Remuneration payable to the shipowner by the charterer in time charter is called hire. In time charter, the ship is hired for a particular trip or for a period of time. The word hire itself is more conductive to rental rather than freight in voyage charter.
Ship hire payment is paid to shipowner either on a semi-monthly or monthly basis in advance.
Under time charter-party, if the ship suffers any loss of time through:
- deficiency of crew
- breakdown of engine or machinery
- other damage preventing the normal working of the ship
then the hire payments shall cease until the ship is again in an efficient state to resume the voyage. Under these circumstances, any hire prepaid would be returnable by the shipowner as it had not been effectively earned.
Usually, time charter-party state the amount of hire which must be paid. If there is a difference between local time at the port of delivery and that at the port of redelivery, the shipowners are entitled to claim hire only in respect of the actual period which has elapsed from the moment of delivery of the ship.
If hire is payable in advance at so much per ton on the deadweight capacity of the ship, there is an implied obligation on the shipowner to inform the charterer correctly as to the deadweight capacity. If the shipowner wrongly and in breach of the charter party deprives the charterer for a time of use of the ship, the charterer can deduct a sum equivalent to the hire for the time so lost. This deduction right does not extend to other breaches or defaults of the shipowner, nor does it extend to where the captain (master) has failed to keep accurate logs and to disclose them to the charterer, nor where there has been a breach of the shipowner’s duty as a bailee of the bunkers to use them in accordance with the charterer’s orders. The reasoning for this is that none of these breaches actually affect the use of the ship.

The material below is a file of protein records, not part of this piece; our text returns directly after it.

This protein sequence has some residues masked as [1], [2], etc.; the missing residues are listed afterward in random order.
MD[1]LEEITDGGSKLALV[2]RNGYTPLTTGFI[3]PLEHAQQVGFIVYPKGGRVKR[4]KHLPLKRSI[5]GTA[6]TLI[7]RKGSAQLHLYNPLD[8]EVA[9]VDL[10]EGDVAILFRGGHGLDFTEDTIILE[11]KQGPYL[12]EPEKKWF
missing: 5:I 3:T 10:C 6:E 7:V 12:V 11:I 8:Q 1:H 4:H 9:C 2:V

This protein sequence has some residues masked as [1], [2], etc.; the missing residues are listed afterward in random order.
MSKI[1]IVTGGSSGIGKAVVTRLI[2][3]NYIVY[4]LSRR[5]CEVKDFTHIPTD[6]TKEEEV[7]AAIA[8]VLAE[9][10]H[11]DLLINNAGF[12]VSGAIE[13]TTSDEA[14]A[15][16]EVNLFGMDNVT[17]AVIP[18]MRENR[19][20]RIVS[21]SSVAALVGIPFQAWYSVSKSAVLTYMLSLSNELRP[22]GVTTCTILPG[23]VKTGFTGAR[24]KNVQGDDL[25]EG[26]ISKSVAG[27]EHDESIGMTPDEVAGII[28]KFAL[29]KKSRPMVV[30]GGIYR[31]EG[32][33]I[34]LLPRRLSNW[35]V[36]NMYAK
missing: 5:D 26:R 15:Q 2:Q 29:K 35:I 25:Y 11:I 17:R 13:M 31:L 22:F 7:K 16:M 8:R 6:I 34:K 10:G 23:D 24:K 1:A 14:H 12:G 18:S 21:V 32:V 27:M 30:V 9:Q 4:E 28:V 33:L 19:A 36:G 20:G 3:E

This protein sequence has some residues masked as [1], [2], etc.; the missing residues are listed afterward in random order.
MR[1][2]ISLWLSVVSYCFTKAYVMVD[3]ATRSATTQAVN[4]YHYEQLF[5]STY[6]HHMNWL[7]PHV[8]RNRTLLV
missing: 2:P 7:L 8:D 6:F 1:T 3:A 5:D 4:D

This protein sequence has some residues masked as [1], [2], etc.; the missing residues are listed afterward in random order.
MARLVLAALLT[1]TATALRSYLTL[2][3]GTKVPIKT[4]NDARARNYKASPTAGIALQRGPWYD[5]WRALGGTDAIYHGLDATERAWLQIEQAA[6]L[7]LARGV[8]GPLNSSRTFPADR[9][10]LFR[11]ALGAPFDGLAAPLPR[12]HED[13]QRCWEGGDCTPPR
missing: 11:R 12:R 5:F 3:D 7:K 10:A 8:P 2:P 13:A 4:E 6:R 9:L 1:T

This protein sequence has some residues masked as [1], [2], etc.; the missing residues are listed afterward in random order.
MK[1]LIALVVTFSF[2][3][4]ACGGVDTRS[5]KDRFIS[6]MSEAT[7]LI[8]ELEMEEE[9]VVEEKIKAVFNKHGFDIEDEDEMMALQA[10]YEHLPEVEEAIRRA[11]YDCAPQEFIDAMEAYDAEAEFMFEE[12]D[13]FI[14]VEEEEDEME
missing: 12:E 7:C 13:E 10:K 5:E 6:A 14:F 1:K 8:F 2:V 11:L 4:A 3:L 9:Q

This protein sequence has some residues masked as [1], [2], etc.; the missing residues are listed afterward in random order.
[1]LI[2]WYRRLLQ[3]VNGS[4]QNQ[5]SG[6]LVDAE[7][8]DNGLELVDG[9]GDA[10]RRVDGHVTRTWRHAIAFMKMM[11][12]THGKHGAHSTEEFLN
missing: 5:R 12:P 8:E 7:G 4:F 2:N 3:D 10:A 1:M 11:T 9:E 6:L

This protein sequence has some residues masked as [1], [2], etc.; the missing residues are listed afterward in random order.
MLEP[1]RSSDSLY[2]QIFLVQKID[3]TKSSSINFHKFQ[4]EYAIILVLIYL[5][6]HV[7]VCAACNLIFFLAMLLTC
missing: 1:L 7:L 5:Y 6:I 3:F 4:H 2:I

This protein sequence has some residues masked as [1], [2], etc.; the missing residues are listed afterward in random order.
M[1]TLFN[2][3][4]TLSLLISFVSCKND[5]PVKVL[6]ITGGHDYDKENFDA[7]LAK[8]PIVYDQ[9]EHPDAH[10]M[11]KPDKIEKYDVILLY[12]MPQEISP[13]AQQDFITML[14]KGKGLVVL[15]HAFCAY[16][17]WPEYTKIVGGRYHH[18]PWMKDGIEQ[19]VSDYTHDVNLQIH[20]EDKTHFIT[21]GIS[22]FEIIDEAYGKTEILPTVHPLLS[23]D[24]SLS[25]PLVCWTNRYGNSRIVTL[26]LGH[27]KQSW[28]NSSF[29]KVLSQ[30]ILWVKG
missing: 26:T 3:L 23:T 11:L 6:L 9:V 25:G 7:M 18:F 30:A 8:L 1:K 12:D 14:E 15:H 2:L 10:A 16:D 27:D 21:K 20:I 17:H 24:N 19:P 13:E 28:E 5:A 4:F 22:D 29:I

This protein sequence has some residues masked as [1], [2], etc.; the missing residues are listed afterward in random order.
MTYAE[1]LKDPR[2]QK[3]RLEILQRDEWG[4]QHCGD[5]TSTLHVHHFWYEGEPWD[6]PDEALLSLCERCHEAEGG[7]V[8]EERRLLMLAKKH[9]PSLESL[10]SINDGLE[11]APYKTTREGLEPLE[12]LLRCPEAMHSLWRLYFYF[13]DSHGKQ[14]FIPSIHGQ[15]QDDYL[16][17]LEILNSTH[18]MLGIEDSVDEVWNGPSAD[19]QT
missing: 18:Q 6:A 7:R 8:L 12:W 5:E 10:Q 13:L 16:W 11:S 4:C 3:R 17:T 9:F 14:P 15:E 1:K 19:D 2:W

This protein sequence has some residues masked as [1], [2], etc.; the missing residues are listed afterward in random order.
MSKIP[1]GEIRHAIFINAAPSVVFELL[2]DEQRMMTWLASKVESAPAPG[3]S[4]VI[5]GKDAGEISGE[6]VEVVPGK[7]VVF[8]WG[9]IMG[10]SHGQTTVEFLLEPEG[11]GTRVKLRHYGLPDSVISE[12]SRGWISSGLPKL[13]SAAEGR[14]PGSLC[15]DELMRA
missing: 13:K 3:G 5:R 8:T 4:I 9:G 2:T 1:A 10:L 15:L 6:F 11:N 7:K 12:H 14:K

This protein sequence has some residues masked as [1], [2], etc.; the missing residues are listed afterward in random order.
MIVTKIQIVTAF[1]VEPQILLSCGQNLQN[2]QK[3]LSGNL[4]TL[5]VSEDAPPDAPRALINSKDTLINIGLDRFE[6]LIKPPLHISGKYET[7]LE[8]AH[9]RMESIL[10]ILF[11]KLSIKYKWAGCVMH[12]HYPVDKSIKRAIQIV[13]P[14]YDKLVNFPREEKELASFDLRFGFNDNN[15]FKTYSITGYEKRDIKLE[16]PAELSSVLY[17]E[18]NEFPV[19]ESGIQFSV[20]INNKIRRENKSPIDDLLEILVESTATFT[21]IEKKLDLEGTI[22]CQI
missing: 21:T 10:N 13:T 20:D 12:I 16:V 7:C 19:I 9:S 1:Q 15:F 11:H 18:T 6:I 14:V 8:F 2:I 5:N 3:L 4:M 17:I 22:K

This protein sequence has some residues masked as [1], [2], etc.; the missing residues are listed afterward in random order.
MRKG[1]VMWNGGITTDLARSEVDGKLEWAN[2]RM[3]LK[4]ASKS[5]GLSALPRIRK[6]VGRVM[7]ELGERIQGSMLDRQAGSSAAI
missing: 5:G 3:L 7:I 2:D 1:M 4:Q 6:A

One of the crucial issues in relation to the payment of hire is the question of whether the shipowner may withdraw the ship in default of payment by the charterers. Most time charter parties contain an anti-technicality clause which provides that shipowners should give the charterers a certain period of notice in order to rectify the cause for delay of payment before exercising the right of withdrawal of the ship. Anti-technicality clauses were introduced because of the number of cases where shipowners, in times of market booming, took advantage of a few hours delay in hire payment to withdraw in order to take advantage of the higher market.